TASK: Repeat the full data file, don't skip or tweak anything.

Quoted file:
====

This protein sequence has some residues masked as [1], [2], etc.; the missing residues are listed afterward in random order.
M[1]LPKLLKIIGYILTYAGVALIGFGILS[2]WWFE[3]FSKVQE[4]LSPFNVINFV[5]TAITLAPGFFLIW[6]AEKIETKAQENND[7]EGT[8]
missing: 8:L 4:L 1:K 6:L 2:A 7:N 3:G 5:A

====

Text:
This protein sequence has some residues masked as [1], [2], etc.; the missing residues are listed afterward in random order.
M[1]LPKLLKIIGYILTYAGVALIGFGILS[2]WWFE[3]FSKVQE[4]LSPFNVINFV[5]TAITLAPGFFLIW[6]AEKIETKAQENND[7]EGT[8]
missing: 8:L 4:L 1:K 6:L 2:A 7:N 3:G 5:A